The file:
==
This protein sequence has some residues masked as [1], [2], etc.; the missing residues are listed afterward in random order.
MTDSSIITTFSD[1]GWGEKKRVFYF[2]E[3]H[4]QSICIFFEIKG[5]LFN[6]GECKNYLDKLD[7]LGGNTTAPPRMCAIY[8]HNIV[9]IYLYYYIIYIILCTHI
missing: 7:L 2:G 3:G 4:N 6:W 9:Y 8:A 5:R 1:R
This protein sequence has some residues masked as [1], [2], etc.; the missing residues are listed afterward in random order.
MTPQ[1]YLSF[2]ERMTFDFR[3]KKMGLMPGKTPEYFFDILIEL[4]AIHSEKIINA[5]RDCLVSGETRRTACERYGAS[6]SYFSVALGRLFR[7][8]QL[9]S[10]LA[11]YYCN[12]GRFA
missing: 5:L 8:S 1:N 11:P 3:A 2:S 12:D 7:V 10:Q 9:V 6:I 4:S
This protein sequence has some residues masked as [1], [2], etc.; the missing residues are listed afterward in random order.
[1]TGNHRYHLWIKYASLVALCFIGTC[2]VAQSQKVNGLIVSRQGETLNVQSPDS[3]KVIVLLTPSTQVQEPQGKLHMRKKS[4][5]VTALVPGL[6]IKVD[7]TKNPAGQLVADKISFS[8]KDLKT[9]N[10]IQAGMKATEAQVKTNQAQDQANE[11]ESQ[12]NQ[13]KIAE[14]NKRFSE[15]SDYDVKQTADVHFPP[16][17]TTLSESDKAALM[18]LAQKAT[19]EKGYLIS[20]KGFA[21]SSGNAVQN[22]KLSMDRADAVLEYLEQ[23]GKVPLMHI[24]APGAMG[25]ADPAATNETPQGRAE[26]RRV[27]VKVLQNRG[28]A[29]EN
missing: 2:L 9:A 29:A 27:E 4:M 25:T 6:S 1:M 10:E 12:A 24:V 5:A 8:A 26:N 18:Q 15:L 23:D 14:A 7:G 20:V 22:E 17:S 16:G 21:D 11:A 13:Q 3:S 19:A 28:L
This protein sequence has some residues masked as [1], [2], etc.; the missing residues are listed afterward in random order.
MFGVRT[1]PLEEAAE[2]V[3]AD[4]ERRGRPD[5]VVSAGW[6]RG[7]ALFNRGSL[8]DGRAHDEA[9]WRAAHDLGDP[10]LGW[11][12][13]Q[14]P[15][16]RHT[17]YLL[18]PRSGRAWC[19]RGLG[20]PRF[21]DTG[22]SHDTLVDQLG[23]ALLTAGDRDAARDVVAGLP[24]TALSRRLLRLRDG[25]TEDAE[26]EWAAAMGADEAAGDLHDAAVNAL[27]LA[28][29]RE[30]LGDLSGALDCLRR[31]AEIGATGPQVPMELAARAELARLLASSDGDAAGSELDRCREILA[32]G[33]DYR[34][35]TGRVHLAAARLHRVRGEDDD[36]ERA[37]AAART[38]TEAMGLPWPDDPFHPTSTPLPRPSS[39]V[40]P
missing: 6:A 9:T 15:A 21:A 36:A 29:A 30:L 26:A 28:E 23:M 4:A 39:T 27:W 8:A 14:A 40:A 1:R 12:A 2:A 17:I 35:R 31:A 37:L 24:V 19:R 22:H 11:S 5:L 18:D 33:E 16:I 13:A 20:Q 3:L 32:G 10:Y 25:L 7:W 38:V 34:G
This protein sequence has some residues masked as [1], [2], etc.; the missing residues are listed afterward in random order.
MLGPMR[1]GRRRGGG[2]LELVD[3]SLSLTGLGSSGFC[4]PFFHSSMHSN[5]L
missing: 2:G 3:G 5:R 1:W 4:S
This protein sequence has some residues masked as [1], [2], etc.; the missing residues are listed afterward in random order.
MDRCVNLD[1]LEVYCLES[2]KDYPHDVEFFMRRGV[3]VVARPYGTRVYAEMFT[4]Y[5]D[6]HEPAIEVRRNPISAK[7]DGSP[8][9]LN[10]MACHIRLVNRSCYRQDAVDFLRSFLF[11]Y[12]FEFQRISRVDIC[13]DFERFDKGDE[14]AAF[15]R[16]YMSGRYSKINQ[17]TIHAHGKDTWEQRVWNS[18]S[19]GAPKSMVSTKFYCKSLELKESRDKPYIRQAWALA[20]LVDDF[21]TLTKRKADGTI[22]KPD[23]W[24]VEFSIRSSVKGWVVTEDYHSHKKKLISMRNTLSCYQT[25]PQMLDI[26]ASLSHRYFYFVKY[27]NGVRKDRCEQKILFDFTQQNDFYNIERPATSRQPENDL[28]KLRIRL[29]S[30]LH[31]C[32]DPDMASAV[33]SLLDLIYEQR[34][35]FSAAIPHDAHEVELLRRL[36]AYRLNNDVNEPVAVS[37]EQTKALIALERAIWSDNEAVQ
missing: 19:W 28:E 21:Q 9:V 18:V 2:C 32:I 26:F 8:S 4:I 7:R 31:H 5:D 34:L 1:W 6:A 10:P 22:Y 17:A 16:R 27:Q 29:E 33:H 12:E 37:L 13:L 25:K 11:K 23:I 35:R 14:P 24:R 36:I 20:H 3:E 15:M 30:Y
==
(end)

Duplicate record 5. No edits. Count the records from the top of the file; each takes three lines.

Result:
This protein sequence has some residues masked as [1], [2], etc.; the missing residues are listed afterward in random order.
MLGPMR[1]GRRRGGG[2]LELVD[3]SLSLTGLGSSGFC[4]PFFHSSMHSN[5]L
missing: 2:G 3:G 5:R 1:W 4:S